Much ado about large cardinals

Lately, with Peter Scholze’s MathOverflow post about Grothendieck universes and the Isabelle/HOL implementation of schemes, it seems that in the sphere of online math there has been a somewhat renewed interest in when large cardinals make proving theorems easier. (Specifically, it is not necessary that one actually needs the large cardinals to prove the theorem — only that it makes the proof easier!) So I thought it would be fun to look through some old homework of mine and see if I could find an example where if I had allowed myself the use of a large cardinal, my life would have been easier. I found an example from when I took a course in C*-algebras a few years ago.

Let X be a locally compact Hausdorff space. By a compactification of X we mean an open dense embedding X \to Y where Y is a compact Hausdorff space. By Alexandroff’s theorem, X always has a compactification, but in general if X is not compact then X may have multiple compactifications. We consider the category Comp X of compactifications of X equipped with continuous surjections which preserve X; the Alexandroff compactification is the final object of Comp X.

The Stone–Čech theorem. The category Comp X has an initial object.

One may show that the initial object of Comp X is \text{Spec } C_b(X) where C_b(X) is the Banach space of bounded continuous functions on X with its supremum norm, and the functor Spec is taken in the sense of C*-algebras (thus Spec A consists of maximal closed ideals equipped with the Zariski-Jacobson topology). This proof is presumably inoffensive to anyone who accepts ZFC (and offensive to anyone who does not, since one needs Zorn’s lemma to show that C_b(X) has a maximal ideal in general — and ZF alone cannot prove that Comp X has an initial object).

However, for the purposes of the result I was trying to prove, I needed a proof of the Stone–Čech theorem that did not rely on the existence of \text{Spec } C_b(X), or else my argument would have been circular. To do this, one proceeds as follows. If Z \to Y is a morphism in Comp X, then since X is dense in Z, the underlying continuous surjection Z \to Y is completely determined by its behavior on X, but it is also the identity on X. Therefore Comp X is a poset category. Let \mathcal C be a chain in Comp X; then \mathcal C is an inverse system of topological spaces, and if C is the inverse limit of \mathcal C, then one can show that there is a closed embedding C \to \prod \mathcal C. Since \prod \mathcal C is a compact Hausdorff space by Tychonoff’s theorem, so is C. Taking the inverse limits of the open dense embeddings X \to Y, where Y \in \mathcal C, we obtain an open dense embedding X \to C, so C is an upper bound of \mathcal C in Comp X.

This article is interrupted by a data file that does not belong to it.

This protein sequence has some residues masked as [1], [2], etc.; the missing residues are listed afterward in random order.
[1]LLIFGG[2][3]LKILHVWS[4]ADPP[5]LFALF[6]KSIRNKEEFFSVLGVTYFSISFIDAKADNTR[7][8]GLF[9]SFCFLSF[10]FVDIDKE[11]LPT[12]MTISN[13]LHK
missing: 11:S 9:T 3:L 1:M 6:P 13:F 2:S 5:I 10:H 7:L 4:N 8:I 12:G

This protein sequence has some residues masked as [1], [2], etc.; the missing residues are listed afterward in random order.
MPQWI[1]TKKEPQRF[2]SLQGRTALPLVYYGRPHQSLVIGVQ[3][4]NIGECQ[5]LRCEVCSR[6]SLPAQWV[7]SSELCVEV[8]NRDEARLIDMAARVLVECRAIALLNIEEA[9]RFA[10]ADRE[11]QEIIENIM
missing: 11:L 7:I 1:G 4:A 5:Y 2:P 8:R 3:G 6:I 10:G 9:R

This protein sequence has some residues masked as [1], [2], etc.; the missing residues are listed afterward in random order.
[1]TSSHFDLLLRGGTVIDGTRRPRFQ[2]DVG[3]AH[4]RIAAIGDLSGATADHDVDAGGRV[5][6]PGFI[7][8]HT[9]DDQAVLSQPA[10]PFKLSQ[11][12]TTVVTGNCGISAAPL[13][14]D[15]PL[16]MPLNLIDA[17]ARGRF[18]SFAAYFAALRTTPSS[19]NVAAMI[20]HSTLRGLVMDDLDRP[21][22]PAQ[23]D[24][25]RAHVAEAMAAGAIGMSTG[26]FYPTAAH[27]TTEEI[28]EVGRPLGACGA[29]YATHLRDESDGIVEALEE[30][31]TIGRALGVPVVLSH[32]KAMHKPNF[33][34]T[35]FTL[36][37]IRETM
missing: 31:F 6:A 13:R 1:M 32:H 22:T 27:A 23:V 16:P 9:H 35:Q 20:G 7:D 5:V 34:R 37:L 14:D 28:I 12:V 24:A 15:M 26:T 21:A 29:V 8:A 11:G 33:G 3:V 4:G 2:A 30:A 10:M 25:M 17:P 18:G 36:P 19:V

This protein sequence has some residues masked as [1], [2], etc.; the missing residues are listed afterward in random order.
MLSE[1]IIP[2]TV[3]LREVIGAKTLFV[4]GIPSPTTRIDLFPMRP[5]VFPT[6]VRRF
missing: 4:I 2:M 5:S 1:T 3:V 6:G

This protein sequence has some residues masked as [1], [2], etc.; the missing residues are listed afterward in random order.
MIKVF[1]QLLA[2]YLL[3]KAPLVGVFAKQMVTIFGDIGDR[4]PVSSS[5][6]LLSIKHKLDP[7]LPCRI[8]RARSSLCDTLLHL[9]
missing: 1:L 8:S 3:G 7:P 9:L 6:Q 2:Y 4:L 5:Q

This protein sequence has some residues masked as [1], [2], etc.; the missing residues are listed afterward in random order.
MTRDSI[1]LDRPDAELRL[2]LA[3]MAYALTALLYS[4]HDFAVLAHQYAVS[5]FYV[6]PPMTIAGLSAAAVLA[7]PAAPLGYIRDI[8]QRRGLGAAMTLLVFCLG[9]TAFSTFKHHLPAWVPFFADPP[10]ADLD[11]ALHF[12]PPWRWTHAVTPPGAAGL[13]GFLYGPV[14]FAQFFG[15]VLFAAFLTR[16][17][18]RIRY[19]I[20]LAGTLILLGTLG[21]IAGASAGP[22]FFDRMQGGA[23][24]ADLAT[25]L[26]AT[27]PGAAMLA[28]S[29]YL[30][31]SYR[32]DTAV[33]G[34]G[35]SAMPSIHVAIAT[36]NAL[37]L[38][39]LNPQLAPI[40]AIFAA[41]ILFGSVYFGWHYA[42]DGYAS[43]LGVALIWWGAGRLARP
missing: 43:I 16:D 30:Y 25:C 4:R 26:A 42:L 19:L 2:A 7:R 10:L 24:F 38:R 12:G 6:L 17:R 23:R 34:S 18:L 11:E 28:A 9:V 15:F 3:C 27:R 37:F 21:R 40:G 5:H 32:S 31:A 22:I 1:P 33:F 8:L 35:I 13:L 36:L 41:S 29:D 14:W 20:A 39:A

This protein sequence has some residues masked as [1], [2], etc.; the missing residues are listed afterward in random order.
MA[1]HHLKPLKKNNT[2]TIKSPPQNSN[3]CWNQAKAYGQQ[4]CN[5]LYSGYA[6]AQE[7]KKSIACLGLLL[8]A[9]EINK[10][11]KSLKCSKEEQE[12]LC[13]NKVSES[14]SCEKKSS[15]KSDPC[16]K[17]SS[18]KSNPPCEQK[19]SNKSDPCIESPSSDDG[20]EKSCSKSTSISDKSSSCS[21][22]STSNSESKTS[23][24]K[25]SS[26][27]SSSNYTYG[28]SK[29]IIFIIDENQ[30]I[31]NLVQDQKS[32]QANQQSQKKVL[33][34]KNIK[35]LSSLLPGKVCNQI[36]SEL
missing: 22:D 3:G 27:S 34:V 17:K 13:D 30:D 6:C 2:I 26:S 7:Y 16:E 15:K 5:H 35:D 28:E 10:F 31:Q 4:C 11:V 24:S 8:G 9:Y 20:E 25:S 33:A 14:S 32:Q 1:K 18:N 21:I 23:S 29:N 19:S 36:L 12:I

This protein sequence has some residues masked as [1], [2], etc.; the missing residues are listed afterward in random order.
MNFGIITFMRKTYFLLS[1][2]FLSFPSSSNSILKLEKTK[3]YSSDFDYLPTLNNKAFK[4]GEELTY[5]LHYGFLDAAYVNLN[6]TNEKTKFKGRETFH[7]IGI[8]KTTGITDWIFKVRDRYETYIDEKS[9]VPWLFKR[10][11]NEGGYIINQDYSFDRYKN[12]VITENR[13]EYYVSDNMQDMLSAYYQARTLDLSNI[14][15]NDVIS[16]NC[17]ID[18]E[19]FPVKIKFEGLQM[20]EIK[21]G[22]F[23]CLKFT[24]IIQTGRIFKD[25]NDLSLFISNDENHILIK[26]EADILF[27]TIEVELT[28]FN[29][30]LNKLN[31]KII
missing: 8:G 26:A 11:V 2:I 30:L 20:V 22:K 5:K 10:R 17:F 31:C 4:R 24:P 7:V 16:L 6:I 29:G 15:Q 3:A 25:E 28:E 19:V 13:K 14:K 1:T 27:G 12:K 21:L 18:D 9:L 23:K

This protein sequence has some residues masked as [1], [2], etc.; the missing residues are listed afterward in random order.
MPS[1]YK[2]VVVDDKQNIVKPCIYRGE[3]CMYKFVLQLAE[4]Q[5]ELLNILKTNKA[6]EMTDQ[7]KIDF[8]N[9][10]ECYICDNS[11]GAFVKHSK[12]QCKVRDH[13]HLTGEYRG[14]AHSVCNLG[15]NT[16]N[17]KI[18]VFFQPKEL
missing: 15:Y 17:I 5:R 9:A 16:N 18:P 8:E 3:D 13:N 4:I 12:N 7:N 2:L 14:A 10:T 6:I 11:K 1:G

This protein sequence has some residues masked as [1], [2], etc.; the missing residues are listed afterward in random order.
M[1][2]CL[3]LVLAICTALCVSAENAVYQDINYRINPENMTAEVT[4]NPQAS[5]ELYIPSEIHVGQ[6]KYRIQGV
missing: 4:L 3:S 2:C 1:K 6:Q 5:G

At this point, one may proceed in two ways. Working in ZFC, it is only valid to apply Zorn’s lemma if Comp X is equivalent to a small category, but \text{Comp } \mathbb N is a large category. To see that Comp X is equivalent to a small category, it suffices to show that there is a cardinal \kappa such that every compactification of Comp X has at most \kappa points; then for every compactification Y of X, one can find a compactification Z of X such that Y \cong Z in Comp X, and the set-theoretic rank of Z is at most \kappa, and so Comp X is a subset of the set V_\kappa. Furthermore, if Y is a compactification of X and y \in Y, then, since X is dense in Y, by the boolean prime ideal theorem there is an ultrafilter U on the set Open X of open subsets of X such that \lim U = y. Since Y is Hausdorff, it follows that y is the UNIQUE limit of U, but some cardinal arithmetic can be used to show that if \lambda is the cardinality of X, then there are only 2^{2^\lambda} ultrafilters on Open X (since elements of an ultrafilter on Open X are open subsets of X), so the cardinality of Y is at most 2^{2^\lambda}. Therefore we may let \kappa = 2^{2^{\lambda}}.

Okay, that was stupid. We can also proceed by large cardinals. The following argument feels much more conceptual to me:

Definitions. Let \delta > \aleph_0 be a regular cardinal. We say that \delta is an inaccessible cardinal if for every cardinal \lambda < \delta, 2^\lambda < \delta. We say that \delta is a hyperinaccessible cardinal if \delta is an inaccessible cardinal and there is an increasing chain of inaccessible cardinals \delta_\alpha such that \lim_\alpha \delta_\alpha = \delta.

Let \delta be a hyperinaccessible cardinal and suppose that \text{card }X < \delta. Then there are inaccessible cardinals \text{card }X < \kappa < \kappa' < \delta. If X \in V_\kappa and Y is a compactification of X, then Y can be obtained as an extension of the Alexandroff compactification by splitting nets, but V_\kappa is a Grothendieck universe and so the topology of X can be already probed by nets in V_\kappa; therefore Y \in V_\kappa. Therefore \text{Comp } X \subseteq V_\kappa is a small category in V_{\kappa'}, so X has a Stone–Čech compactification \beta X with \text{card } \beta X < \kappa' < \delta.

This argument looks verbose, but only because I have written out the details; I think in practice I would just say that if X lies underneath an inaccessible cardinal \kappa, then enough nets to probe the topology of X are also under \kappa, so every compactification is as well.


3 thoughts on “Much ado about large cardinals

  1. Okay thanks. I thought I had read something incorrect about Stone-Cech compactifications in the past. This clarifies things.


Leave a Reply

Fill in your details below or click an icon to log in: Logo

You are commenting using your account. Log Out /  Change )

Facebook photo

You are commenting using your Facebook account. Log Out /  Change )

Connecting to %s